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I have been designing a number of Unit Tests that mock out each dependency that each Unit Has. This works as expected. I now need to do integration tests.

So for example, I have 1 layer that depends on 2 additional layers, I have tested each individual layer separately as a unit mocking each dependency out but I now need to perform integration tests.

So imagine I have the following three layers..

  Layer1 > Layer2 > Layer3

I can do an integration test on Layer1 which would has real instances (rather than mocks) for Layer2 and Layer3.

So should I do an integration test for Layer2? which include the following workflow

  Layer2 > Layer3

Again nothing is mocked out here, they are integration tests.

The problem I am seeing is that my integration test from Layer1 really covers the same integration test for Layer2.

I am not too sure if I am taking this a little too far. I know its better to have more tests rather than not enough but I am seeing duplicates when testing layer1

  Layer1 > Layer2 > Layer3

and layer2

  Layer2 > Layer3

So I could probably just test Layer1 - using integration tests

  Layer1 > Layer2 > Layer3

which would probably cover layer2 and layer3 integration tests

  Layer2 > Layer3 

?? I would really appreciate any feedback or comments.

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3 Answers 3

You should test whatever scenario is achievable in your application (via customer/components interactions). If Layer2 can interact with Layer3 without Layer1 interference - test for it.

Think of integration testing as of testing of entire use case. Is there a situation where your customer can start by invoking Layer2 alone? If there is, test it. If not, why would you do that? Never test something that is not used. This is the same as writing code that "someone might need later". It's waste of time, don't do that.

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+1 this is a good rule of thumb. However, it is worth adding that if you feel there are certain places in your application where you could benefit from focusing integration tests on a specific pair of components, then don't be afraid to do it. This has often cropped up for me when working on legacy applications where two components exchange data using an unusual format or protocol, and having a set of specific integration tests around those components gives an additional worthwhile safety net. –  robjohncox Jul 4 '13 at 16:22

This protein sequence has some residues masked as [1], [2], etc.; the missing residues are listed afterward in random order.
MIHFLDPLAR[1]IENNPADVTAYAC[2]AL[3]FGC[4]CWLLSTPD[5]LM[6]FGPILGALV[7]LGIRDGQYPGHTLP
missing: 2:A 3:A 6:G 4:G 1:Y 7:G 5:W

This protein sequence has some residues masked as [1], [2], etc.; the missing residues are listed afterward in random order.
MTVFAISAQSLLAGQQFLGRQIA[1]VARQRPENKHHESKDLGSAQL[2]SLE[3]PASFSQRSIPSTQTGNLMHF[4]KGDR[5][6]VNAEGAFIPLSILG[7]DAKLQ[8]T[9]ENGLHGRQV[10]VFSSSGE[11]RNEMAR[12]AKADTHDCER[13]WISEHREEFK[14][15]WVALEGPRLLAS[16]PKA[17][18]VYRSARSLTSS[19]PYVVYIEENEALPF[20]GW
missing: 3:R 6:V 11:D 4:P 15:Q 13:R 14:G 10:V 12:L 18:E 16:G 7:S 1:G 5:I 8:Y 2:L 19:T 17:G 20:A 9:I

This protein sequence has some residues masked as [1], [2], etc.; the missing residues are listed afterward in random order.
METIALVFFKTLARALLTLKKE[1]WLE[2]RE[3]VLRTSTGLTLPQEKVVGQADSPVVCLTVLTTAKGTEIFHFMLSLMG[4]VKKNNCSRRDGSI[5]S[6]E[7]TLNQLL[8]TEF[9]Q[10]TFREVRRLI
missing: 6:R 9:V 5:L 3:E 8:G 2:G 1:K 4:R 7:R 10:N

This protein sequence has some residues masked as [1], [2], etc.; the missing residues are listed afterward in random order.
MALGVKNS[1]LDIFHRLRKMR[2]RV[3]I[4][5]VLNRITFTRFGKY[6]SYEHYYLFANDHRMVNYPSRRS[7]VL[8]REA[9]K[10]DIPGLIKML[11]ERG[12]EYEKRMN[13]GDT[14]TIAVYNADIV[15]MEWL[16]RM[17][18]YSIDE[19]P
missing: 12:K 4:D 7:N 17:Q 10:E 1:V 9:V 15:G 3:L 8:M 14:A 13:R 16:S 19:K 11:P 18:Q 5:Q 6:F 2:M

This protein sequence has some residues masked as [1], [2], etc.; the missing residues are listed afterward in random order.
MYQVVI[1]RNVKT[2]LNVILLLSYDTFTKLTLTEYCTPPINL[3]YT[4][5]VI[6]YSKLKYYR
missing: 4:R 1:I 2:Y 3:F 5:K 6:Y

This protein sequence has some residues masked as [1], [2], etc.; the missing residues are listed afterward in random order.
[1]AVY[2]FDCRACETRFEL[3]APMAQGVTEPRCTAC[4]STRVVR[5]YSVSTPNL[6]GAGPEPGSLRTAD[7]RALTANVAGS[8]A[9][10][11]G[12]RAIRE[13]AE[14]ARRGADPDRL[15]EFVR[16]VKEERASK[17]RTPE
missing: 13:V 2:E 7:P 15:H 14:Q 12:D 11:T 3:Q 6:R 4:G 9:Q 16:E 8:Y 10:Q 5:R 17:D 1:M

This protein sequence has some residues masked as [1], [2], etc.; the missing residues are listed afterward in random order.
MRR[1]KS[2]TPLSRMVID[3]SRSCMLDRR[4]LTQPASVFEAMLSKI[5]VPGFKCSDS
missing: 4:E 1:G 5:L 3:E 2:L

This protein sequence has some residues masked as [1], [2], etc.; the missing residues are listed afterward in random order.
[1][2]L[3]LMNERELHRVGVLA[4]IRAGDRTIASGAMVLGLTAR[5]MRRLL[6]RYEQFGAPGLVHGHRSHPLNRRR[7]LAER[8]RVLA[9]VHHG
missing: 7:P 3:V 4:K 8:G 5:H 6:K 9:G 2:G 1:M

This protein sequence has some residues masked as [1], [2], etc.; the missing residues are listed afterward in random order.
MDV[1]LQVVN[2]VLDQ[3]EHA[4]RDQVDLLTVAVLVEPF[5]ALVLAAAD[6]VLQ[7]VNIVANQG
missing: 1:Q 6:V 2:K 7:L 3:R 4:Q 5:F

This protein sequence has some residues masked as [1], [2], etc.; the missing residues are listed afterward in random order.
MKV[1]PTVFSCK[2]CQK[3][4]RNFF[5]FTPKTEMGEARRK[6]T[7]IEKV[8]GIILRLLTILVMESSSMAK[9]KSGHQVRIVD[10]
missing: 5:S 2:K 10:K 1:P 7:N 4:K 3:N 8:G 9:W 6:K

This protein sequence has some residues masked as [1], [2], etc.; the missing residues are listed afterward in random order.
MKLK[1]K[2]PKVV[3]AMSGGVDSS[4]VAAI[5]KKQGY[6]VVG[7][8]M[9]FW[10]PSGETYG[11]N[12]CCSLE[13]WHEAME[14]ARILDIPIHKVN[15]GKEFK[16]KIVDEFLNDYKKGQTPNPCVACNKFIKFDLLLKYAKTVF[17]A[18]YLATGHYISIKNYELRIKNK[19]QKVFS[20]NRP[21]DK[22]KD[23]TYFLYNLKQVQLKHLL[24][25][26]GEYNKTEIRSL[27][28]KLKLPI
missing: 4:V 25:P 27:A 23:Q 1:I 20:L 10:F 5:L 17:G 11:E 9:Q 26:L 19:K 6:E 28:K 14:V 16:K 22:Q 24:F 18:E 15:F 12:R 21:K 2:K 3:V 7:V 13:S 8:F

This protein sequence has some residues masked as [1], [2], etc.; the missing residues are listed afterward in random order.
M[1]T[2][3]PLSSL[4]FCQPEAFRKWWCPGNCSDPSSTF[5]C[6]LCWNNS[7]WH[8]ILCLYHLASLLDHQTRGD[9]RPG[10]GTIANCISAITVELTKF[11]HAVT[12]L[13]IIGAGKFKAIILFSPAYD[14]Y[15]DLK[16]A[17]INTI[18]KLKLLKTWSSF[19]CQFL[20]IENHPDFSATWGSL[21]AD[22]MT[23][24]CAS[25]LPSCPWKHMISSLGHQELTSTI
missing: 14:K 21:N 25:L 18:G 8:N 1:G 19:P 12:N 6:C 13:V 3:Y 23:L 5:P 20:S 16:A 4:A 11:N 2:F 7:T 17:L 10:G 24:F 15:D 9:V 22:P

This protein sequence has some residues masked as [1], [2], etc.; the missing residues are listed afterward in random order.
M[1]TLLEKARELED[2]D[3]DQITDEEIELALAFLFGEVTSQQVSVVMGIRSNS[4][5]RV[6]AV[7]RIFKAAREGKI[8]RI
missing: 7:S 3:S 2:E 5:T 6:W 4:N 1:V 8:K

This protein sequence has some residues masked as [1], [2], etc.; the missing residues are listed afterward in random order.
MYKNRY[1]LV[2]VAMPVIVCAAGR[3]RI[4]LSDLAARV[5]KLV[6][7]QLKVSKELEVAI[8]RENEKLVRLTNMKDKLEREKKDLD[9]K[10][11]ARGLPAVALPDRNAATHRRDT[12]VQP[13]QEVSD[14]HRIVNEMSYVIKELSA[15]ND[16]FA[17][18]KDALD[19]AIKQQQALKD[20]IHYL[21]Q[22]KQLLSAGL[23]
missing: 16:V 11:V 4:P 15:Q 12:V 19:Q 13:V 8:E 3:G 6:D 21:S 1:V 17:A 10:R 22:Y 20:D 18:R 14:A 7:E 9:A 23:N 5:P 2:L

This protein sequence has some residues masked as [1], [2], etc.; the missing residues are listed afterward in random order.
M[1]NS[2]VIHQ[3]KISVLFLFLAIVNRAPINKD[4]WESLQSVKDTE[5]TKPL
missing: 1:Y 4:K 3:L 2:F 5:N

I tend to define integration test loosely. If I see a test that covers the interaction between several classes, I tend to call it an integration test (there's another term for this, but I can't recall it right now). To me, it's not just about layer integration.

The idea is that you should do integration tests based on key scenarios and/or important use cases. From those things, you'll know where your integration tests should start from. Don't create integration tests for the sake of creating it. They tend to be too much work and maintenance when used for less important bits.

In your example, if you have an integration test on Layer1 which hits all three layers, then that covers your scenario adequately. As mentioned in an earlier answer, there's no need to purposely test Layer2 > Layer3 unless you're saying that something else may hit Layer2 and bypass Layer1 completely. But even if that were the case, I'd prepare an integration test starting from that "something else". Only test Layer2 > Layer3 when you have a use case that starts from Layer2.

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Integration tests are sometimes useful but they come at a high cost in terms of performance and complexity.

IMO they shouldn't be used for exhaustive verification of a system's behavior, the number of moving parts they include and the number of combinations of their behaviors is generally simply too high.

I mainly do integration tests for 2 purposes :

  • At the beginning of a project, end-to-end tests are the first tests you should write if you want to set up a Walking Skeleton which represents a simple fully functional first little slice of your system.

  • Testing the integration between your system and third party code. Or, more precisely, testing that the adapters you wrote to isolate your system from third party modules do call these third party modules correctly.

The book "Growing Object-Oriented Software, Guided by Tests" contains very helpful guidelines if you're struggling to get your head around all the different testing practices and when to use them.

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